How much water is associated with each share in the system changes each year and is based on how much water is derived from snowpacks and precipitation. This year, a share of water equals six-tenths of an acre foot since the Northern Water Board of Directors declared a 60 percent quota last April, meaning water-rights owners can use only 60 percent of the resource they own.

The high prices for water come despite record levels of water storage in October in the district’s reservoirs, which span Northern Colorado and the Boulder Valley.

“Storage remained high throughout this year and through the winter,” Werner said.

As of Jan. 1, Colorado-Big Thompson had 665,000 acre feet of water in storage, 45 percent above normal, Werner said.

The higher levels stemmed from above-average snowpack, increased precipitation and less water delivered to water users. Flooding in September 2013 also replenished groundwater supplies in many areas.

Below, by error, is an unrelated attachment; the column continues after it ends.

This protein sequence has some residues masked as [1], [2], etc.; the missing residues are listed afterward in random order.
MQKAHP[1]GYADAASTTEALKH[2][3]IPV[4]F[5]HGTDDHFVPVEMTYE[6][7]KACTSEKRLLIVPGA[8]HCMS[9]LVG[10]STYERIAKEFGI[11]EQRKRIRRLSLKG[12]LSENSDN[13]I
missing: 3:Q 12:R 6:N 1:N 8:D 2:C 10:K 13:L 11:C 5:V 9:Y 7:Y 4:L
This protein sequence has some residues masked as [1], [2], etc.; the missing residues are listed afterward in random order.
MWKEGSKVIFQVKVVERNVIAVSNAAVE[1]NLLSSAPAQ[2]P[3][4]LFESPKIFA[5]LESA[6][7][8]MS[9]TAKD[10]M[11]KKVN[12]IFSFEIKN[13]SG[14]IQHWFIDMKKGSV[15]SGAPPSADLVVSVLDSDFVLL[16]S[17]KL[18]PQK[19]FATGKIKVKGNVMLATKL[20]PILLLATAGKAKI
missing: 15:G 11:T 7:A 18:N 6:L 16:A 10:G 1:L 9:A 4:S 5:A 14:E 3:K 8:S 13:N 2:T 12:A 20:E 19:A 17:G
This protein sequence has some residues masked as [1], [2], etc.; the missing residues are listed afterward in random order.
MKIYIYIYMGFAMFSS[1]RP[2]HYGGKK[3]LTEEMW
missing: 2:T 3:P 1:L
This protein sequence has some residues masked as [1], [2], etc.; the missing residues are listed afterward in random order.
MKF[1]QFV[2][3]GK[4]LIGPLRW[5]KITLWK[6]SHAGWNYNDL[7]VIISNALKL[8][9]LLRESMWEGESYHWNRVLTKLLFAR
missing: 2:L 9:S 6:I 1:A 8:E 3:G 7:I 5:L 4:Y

Higher water storage may mean more water available to rent, but it may not affect water-rights prices, said Tom Cech, director of One World One Water at Metropolitan State University.

“The price of (Colorado-Big Thompson) water and other water rights in the region are directly tied to demand such as from energy development, water for fracking purposes, and then urban development,” Cech said. “Those are the two big drivers.”

Fracking involves pumping millions of gallons of water under high pressure deep underground to free oil and gas from dense shale formations. As energy companies benefit from the water, Cech said, agriculture has faced increasing challenges because of the high water prices.